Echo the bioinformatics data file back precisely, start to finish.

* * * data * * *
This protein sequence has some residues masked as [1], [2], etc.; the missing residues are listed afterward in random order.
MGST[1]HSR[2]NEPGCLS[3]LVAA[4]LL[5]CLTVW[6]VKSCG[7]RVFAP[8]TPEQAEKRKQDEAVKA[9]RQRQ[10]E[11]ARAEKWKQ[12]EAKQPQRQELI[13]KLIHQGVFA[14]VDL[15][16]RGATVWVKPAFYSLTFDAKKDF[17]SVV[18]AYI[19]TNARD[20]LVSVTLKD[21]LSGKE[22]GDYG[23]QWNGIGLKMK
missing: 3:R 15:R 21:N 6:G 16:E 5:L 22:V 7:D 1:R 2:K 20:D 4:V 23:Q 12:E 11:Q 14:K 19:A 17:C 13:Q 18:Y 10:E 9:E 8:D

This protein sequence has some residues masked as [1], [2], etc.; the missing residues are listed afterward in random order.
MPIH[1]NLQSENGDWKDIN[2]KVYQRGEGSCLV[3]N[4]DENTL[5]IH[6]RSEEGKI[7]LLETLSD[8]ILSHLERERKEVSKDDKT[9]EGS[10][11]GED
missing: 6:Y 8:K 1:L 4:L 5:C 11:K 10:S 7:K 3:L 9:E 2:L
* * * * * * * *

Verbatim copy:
This protein sequence has some residues masked as [1], [2], etc.; the missing residues are listed afterward in random order.
MGST[1]HSR[2]NEPGCLS[3]LVAA[4]LL[5]CLTVW[6]VKSCG[7]RVFAP[8]TPEQAEKRKQDEAVKA[9]RQRQ[10]E[11]ARAEKWKQ[12]EAKQPQRQELI[13]KLIHQGVFA[14]VDL[15][16]RGATVWVKPAFYSLTFDAKKDF[17]SVV[18]AYI[19]TNARD[20]LVSVTLKD[21]LSGKE[22]GDYG[23]QWNGIGLKMK
missing: 3:R 15:R 21:N 6:G 16:E 5:L 22:V 7:D 1:R 2:K 20:D 4:V 23:Q 12:E 11:Q 14:K 19:A 17:C 13:Q 18:Y 10:E 9:E 8:D

This protein sequence has some residues masked as [1], [2], etc.; the missing residues are listed afterward in random order.
MPIH[1]NLQSENGDWKDIN[2]KVYQRGEGSCLV[3]N[4]DENTL[5]IH[6]RSEEGKI[7]LLETLSD[8]ILSHLERERKEVSKDDKT[9]EGS[10][11]GED
missing: 6:Y 8:K 1:L 4:L 5:C 11:K 10:S 7:K 3:L 9:E 2:L